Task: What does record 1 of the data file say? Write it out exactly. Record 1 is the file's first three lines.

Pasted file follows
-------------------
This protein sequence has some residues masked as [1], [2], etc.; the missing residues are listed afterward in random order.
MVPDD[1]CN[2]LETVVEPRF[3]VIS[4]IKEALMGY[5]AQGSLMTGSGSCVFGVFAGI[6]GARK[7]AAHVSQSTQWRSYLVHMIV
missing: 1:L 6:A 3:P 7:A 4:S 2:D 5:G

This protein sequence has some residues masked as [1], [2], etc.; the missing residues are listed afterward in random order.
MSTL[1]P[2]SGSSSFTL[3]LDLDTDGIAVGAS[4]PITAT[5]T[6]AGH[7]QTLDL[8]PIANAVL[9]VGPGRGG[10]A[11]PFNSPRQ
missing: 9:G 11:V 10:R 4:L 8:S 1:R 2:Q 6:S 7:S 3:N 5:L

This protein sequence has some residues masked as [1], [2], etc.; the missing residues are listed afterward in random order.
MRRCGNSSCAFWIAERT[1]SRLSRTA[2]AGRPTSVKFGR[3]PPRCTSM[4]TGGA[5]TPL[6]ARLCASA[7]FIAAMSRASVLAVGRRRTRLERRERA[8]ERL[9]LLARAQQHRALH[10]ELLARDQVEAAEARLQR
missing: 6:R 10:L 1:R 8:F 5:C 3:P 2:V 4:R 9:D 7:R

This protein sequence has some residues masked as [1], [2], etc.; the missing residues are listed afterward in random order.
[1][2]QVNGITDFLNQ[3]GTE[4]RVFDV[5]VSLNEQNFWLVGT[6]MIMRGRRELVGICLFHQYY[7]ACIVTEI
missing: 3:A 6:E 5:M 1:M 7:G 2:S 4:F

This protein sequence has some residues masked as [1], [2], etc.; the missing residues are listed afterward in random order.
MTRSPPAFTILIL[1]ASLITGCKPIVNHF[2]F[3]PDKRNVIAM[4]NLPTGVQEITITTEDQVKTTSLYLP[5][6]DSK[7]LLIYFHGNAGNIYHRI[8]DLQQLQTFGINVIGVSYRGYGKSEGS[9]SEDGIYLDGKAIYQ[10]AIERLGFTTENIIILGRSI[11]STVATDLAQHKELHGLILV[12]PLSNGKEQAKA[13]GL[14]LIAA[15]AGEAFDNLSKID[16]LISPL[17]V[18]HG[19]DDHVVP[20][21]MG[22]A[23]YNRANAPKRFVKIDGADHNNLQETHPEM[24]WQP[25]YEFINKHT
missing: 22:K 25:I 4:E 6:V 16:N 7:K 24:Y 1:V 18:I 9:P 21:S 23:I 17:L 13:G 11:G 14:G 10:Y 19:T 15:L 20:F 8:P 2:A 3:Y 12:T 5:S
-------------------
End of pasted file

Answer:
This protein sequence has some residues masked as [1], [2], etc.; the missing residues are listed afterward in random order.
MVPDD[1]CN[2]LETVVEPRF[3]VIS[4]IKEALMGY[5]AQGSLMTGSGSCVFGVFAGI[6]GARK[7]AAHVSQSTQWRSYLVHMIV
missing: 1:L 6:A 3:P 7:A 4:S 2:D 5:G